of the Maidstone flat, up to 24 April 2009, are set out in paragraphs
101-105 of its report. On the one hand the Sub-Committee had Lady
Uddin's own evidence, given either in writing or orally, along
with the details of her claims. On the other hand, it had transcripts
of interviews covertly recorded by The Sunday Times,
and extensive evidence, including formal witness statements, collected
in the course of the police investigation. The Sub-Committee placed
considerable weight on these statements, made for the most part
by neighbours of Lady Uddin in Maidstone. Our conclusions on the
status of these statements are set out in paragraphs 34-40 below.
14. Lady Uddin told the Sub-Committee that she
had stayed overnight in Maidstone almost every weekend when the
House was sitting. However, the Sub-Committee pointed to several
inconsistencies and contradictions within her evidence at different
times (paragraph 103). The Sub-Committee did not itself examine
the other witnesses, and acknowledged that it was unable to form
judgments as to their individual credibility. However, taking
into account the high level of consistency between the witness
statements, and between those statements and the interviews recorded
by The Sunday Times, the Sub-Committee decided that
it could "rely on the essence of these witness statements
taken as a whole" (paragraph 104). These statements "together
prove, well beyond the balance of probabilities, that Lady Uddin
in this period did not stay at the Maidstone property for the
minimum of one weekend per month over the year when the House
was sitting." The Sub-Committee concluded, on the basis of
this finding, that Lady Uddin was wrong to designate the Maidstone
flat as her main residence.
15. On 24 April 2009 Lady Uddin became aware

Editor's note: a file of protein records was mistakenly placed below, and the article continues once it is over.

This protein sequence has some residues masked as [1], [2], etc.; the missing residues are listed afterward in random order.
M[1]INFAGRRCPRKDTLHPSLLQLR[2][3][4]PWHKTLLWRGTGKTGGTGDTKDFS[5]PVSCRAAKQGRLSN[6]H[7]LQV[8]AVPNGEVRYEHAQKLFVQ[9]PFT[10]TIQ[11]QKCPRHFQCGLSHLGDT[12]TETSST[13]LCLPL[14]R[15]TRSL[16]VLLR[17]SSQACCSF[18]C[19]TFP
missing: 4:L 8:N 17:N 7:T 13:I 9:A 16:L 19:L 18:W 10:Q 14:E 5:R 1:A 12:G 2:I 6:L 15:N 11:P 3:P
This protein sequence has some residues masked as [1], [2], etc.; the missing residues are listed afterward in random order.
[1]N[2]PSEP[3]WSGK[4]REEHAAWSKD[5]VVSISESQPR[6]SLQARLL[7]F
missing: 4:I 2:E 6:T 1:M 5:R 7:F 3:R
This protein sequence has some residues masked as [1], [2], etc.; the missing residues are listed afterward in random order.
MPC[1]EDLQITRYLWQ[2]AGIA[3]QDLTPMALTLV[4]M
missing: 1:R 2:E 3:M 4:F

of the Sunday Times' interest in the Maidstone flat. From
this point there is clear evidence of frequent visits to the flat.
However, taking the circumstances into account, the Sub-Committee
concluded that her presence in Maidstone increased "only
in an attempt to suggest that the property was and had been her
main residence since August 2005". The Sub-Committee therefore
found that, notwithstanding the frequency of her visits, the flat
still "did not acquire the character of a main residence
within any natural meaning of the words".
16. The Sub-Committee then considered whether
Lady Uddin acted in good faith in making her designations and
claims (paragraphs 113-117). For reasons which are set out in
more detail below, we consider these paragraphs to be particularly
crucial. The Sub-Committee concluded that the interpretation advanced
by Lady Uddin of the term "main residence" was itself
unreasonable; and moreover that her designation of both the Frinton
and Maidstone properties as "main residences" was "a
deliberate misrepresentation of her position even on the basis
of her understanding of the scheme". Her travel claims, in
the Sub-Committee's view, were made only "with the intention
of adding verisimilitude to her designation of her main residences".
In total, the Sub-Committee calculated that she wrongly claimed